Call for ban on horse and carriages in NYC continues as horse collapses
What some call their livelihood others call cruelty
Animal rights activists are continuing their calls to ban the horse and carriage industry in New York City, after an incident on December 4th when a carriage horse slipped and fell near Central Park.
The repeated pressure comes after a 15-year-old draft horse called Charlie died after collapsing on the street with a stomach ulcer in October.
Cornelius Byrne, of Byrne Stable on West 37th Street, told the New York Times this week that the once well regarded industry is now facing unprecedented criticism and pressure from activists, as well as mayoral candidates and even celebrities.
It's an ever intensifying drumbeat that may eventually spell the end for the longstanding tourist attraction, many fear.
Carriage owners claim that their livelihoods are being threatened by exaggerated claims and they insist activists are harassing them. However, they also admit that they have carried out their own covert campaign to infiltrate activist groups, secretly recording their strategy sessions. Both sides also claim they have been subjected to threats of violence by the other side.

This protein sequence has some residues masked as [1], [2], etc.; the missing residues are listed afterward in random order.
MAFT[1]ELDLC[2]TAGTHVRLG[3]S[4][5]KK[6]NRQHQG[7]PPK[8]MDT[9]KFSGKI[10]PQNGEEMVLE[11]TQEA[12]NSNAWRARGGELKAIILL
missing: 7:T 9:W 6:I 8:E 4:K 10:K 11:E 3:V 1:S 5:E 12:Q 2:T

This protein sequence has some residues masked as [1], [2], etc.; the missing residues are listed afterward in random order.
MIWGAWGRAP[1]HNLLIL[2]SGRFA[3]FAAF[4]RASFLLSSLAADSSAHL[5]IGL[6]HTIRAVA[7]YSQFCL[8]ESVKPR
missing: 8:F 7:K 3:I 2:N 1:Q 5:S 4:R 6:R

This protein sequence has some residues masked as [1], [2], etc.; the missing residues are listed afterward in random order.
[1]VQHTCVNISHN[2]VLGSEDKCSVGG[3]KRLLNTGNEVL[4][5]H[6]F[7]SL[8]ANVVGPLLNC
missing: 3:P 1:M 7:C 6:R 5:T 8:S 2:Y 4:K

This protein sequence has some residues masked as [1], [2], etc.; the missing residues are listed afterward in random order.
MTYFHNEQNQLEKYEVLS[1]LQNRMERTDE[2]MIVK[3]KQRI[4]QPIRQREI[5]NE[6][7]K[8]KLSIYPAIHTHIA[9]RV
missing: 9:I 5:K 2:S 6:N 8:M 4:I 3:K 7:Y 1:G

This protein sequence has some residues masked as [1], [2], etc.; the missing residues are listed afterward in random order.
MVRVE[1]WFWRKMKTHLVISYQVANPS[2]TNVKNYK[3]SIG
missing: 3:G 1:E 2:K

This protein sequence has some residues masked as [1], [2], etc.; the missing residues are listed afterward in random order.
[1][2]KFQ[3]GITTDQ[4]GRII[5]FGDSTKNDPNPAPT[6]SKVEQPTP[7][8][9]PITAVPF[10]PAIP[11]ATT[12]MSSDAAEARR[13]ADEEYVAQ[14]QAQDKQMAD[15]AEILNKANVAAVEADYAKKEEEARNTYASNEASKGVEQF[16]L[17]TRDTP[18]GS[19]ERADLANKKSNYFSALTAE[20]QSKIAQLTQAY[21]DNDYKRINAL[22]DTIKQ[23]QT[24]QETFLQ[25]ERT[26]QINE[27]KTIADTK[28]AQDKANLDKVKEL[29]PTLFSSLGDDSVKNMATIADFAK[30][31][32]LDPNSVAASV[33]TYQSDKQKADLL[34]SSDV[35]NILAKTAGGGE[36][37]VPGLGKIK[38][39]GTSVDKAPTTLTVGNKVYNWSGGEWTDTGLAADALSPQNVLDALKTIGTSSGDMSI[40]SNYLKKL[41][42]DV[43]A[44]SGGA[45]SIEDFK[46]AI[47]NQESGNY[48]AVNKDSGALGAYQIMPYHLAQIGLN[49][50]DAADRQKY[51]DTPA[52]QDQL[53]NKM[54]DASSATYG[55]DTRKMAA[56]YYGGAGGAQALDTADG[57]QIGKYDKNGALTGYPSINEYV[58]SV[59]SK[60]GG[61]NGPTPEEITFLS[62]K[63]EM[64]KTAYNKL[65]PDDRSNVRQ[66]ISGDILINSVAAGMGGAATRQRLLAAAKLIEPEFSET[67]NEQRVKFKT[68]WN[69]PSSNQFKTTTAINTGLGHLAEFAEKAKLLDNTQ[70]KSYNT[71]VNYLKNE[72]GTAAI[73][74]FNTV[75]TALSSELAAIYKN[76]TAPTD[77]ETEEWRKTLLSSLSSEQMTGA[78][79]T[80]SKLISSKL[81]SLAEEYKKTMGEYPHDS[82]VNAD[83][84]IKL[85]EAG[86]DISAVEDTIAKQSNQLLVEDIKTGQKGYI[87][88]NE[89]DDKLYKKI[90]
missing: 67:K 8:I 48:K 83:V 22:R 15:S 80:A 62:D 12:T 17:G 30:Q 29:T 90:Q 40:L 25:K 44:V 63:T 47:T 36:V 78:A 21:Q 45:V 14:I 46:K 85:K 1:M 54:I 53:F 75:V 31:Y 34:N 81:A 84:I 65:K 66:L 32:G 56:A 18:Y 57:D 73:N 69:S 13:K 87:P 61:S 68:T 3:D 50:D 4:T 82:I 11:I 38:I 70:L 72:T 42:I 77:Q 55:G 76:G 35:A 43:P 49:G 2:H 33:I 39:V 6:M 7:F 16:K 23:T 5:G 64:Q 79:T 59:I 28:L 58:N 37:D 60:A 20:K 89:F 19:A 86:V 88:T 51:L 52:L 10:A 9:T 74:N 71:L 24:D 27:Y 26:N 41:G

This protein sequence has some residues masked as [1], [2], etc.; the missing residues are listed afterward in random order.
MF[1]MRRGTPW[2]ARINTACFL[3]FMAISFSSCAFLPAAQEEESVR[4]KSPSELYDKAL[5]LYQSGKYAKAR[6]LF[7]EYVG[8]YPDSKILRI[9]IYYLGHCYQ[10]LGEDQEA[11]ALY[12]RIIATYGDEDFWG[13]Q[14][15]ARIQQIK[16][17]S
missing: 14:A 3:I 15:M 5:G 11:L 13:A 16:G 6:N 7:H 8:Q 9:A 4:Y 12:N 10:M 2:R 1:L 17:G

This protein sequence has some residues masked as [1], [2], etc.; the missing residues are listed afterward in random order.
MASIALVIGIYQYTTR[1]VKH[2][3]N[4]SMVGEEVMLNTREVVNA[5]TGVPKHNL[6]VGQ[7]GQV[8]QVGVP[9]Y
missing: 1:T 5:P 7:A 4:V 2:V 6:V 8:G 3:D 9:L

In fact, tensions have risen so high over the seemingly unresolvable standoff that, when a carriage driver was left in in a coma after an accident last year, the hospital he was recovering in was not disclosed, for fear of protestors gathering outside.
But perhaps the greatest threat facing the industry is a financial one; real estate developers reportedly covet the stables in the Hells Kitchen district where the horses have long been kept.
Irish horse and carriage man dies in New York subway accident
'People in our business probably think that we probably won’t survive forever and are asking how long will we last,' Conor McHugh, a carriage driver and the manager of Clinton Park Stables, told the New York Times. 'But we will keep fighting,' McHugh vowed.
The city’s licensed carriage horse industry, which includes 68 carriages, 216 horses and 282 drivers, brings in an estimated $15 million annually, the New York Times claimed.
Driver's earnings range from $40,000 to $100,000 annually, the Times reported.
But activists point to the seven reported incidents involving carriage horses this year, one of which included a collision with a taxi. Carriage horses work under cruel conditions with nine-hour shifts, in busy four and five lane Manhattan traffic, in almost all weathers, with no access to pasture.
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